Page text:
The Constitution appeared to have the idea that Congress would be supreme. Is Congress actually supreme?
As befitting a republican government, the Congress established by the Constitution of the United States is invested with expansive powers. These powers are expressed in Article One of the Constitution, which is by far the longest and the most detailed in the document. Congress is given a whole host powers, including taxation, the power to regulate interstate commerce, to declare war, to print and coin money, and many others. In the context of the late eighteenth century, granting these expansive powers to the legislature was seen by many as necessary to address many of the weaknesses that plagued the country under the Articles of Confederation.
The powers of the President were considerably more limited under the Constitution. The President is Commander-in-Chief of the armed forces, has the power to appoint advisors and judges, and to conclude treaties with foreign countries. But both the appointment and the foreign relations powers were only to be carried out with the "advice and consent" of the Senate. The President also has the veto power over Congress. But overall, the powers of the President were quite deliberately limited by the Constitution.
In practice, however, the President has assumed powers well beyond those envisioned by the Framers. This has happened for several reasons. The actions of Presidents have set precedents for their successors, and over time, this has resulted in a gradual accretion of power and responsibility. For example, Presidents have, without a formal declaration of war, sent troops into many wars in many foreign conflicts. In so doing, they can point back to the actions of their predecessors who made similar decisions. Presidents have assumed extraordinary powers in response to crises, which Congress was unable to act upon with sufficient speed. Also, the President sits at the head of a bureaucracy not mentioned in the Constitution. While Congress has oversight over executive agencies, these agencies are actually tasked with carrying out government policy. Finally, Presidents have what Theodore Roosevelt, a man who dramatically expanded the powers of the office , once described as the "bully pulpit." The rise of mass media has only contributed to the reality that the President is the face of the federal government, able to influence public opinion and to take action that Congress is unable to take. These are just a few of the reasons why the President has risen in power relative to the Congress in ways not anticipated by the Constitution.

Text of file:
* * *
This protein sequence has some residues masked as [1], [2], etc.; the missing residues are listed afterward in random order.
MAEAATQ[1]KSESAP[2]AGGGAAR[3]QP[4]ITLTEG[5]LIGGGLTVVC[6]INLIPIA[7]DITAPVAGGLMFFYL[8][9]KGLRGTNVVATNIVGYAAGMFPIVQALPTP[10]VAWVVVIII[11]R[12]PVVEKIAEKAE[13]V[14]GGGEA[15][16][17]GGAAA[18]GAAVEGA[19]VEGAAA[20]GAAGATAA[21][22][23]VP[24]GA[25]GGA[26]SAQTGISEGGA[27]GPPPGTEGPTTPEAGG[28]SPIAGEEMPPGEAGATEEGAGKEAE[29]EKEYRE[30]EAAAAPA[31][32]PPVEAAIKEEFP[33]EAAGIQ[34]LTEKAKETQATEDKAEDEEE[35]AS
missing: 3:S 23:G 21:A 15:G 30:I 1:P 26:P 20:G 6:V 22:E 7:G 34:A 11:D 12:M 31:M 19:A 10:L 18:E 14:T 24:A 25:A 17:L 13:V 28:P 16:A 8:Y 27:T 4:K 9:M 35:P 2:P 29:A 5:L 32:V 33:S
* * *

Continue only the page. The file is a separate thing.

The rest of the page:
Certainly, the executive branch was the subject of Article II, from which it is not unreasonable to infer that the legislative branch, as Article I, was meant to be more important and possibly more powerful. But it is a long stretch from "important" to "supreme," and the founders really did not want to make any branch supreme. Had they wanted to do so, we could have simply had a monarchy.
In addition, we know from the existence of Article III of the Constitution and case law that the Supreme Court is meant to act as a check on congressional power. The Supreme Court of the United States is, in fact, a greater check on Congress than the executive branch is, since Congress can overrule a Presidential veto, but Congress cannot overrule the Supreme Court. If they want to try again after the Supreme Court has ruled that a statute or part of a statute is not constitutional, they can write a new law or amend one, but the Supreme Court's decision is dispositive and final as to the law that was reviewed.
Congress has passed many laws that have been held to be unconstitutional, beginning in 1803 with Marbury v. Madison. Many others have followed, including a case overturning part of the Affordable Care Act, and another overturning part of the Voters' Rights Act, all involving congressional legislation. Without the review of the Supreme Court, I am not convinced we would be a true "nation of laws," since none of us is so perfect there should not be someone looking over our shoulder, holding us to higher standards than our political needs dictate, the standards set forth by the Constitution and all of its amendments.